As the economy recovers, the Federal Reserve will be engaged in a very delicate balancing act of trying to avoid high inflation while keeping the recovery from losing steam, all in the face of large government budget deficits. I don't know how it will turn out, but I do know that high inflation wreaks havoc on personal retirement plans, as it is difficult for retirement incomes to keep pace with rapidly rising prices. That is why during retirement it is not advisable to put all of your assets in "safe" investments like cash and bonds, because those assets will not produce returns greater than inflation when the inflation monster does indeed arrive.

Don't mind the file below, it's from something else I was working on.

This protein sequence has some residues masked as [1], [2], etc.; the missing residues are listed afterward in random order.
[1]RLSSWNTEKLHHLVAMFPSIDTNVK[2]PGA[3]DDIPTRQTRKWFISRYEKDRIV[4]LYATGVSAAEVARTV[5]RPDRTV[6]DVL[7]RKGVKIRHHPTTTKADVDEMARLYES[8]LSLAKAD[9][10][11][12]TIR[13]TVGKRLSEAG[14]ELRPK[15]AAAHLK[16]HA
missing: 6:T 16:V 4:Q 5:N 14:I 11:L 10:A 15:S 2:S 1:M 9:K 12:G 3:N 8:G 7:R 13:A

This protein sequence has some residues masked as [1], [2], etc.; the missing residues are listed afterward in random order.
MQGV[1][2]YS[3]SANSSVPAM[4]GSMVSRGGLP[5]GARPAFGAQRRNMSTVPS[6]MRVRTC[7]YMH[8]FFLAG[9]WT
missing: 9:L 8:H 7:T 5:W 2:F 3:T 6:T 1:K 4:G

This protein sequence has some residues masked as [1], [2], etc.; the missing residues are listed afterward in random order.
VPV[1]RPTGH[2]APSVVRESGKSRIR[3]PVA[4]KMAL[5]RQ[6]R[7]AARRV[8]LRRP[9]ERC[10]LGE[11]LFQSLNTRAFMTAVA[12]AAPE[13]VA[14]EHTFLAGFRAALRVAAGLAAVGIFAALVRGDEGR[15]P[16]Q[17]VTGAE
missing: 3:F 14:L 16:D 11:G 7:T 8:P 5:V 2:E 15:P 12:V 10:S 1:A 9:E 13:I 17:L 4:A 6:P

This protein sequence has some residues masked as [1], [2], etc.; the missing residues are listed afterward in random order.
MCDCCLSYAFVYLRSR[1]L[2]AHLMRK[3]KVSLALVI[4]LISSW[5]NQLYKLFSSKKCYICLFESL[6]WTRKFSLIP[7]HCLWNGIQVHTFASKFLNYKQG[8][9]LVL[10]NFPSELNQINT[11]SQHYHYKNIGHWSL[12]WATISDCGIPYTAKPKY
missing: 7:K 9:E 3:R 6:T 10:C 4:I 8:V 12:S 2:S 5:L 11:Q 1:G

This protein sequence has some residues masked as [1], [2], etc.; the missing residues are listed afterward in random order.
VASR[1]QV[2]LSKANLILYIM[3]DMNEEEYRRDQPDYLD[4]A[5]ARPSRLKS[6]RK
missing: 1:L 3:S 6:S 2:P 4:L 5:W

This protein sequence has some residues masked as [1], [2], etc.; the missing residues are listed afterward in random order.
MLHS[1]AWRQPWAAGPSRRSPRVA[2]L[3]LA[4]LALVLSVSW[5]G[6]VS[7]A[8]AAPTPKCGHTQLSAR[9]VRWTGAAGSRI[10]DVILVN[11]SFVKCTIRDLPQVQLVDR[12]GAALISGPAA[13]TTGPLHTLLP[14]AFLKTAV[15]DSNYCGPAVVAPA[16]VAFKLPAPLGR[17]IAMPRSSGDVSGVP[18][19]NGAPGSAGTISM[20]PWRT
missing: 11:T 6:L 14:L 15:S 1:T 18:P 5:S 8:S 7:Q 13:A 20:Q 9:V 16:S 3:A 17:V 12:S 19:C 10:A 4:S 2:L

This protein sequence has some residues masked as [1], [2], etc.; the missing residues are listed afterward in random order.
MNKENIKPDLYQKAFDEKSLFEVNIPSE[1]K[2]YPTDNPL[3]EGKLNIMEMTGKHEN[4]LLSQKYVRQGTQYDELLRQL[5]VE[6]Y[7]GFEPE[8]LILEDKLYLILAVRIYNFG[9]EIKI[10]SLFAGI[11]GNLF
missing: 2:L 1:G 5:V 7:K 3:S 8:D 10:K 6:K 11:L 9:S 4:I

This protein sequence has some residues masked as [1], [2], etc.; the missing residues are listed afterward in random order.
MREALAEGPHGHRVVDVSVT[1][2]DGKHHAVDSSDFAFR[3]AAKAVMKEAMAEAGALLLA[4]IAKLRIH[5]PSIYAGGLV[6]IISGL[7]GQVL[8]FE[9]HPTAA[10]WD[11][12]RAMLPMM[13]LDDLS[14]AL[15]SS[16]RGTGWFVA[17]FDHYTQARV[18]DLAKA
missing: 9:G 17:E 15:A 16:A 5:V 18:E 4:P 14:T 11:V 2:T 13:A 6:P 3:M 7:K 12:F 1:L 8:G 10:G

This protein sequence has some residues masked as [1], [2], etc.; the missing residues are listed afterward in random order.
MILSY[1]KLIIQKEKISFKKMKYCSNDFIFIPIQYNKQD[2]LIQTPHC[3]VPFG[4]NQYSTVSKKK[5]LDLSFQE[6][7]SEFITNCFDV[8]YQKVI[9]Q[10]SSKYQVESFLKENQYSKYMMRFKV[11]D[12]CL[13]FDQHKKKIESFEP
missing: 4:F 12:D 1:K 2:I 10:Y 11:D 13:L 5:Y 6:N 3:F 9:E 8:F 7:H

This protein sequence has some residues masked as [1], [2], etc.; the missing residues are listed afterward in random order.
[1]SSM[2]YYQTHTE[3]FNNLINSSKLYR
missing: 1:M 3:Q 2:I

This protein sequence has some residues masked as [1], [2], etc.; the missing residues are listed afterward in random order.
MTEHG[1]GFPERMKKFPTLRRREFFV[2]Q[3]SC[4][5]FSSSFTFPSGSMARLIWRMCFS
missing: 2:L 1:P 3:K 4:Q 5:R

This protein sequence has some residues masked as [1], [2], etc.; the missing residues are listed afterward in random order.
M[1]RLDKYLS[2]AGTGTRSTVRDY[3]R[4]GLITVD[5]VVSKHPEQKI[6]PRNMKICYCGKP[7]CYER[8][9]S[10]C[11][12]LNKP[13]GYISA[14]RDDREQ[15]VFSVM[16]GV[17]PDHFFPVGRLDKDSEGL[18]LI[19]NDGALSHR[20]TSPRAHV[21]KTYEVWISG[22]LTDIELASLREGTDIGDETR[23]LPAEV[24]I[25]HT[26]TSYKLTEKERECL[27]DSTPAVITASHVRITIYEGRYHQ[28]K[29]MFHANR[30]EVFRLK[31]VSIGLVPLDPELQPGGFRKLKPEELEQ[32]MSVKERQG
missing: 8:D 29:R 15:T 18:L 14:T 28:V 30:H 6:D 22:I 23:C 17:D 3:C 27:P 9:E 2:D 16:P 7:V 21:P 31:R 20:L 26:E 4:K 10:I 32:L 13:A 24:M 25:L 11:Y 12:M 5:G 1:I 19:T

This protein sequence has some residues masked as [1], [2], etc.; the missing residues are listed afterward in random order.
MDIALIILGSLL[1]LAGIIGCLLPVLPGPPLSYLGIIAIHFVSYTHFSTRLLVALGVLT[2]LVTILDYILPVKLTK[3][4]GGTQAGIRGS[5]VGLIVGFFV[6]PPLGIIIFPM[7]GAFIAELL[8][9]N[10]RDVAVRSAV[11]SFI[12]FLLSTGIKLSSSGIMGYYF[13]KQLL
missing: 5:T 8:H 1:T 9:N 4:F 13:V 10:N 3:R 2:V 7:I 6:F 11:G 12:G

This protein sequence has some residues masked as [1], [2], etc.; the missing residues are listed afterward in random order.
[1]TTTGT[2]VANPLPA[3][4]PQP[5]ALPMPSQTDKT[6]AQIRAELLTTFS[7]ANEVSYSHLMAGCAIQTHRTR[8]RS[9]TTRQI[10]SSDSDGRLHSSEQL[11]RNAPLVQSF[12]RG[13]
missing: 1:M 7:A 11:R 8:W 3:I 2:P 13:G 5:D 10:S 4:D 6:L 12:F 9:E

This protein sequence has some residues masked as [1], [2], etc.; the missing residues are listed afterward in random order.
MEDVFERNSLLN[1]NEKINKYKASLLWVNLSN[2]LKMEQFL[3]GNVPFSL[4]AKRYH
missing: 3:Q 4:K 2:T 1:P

Here is the last paragraph of Professor Mankiw's article:
"Investors snapping up 30-year Treasury bonds paying less than 5 percent are betting that the Fed will keep these inflation risks in check. They are probably right. But because current monetary and fiscal policy is so far outside the bounds of historical norms, it’s hard for anyone to be sure. A decade from now, we may look back at today’s bond market as the irrational exuberance of this era."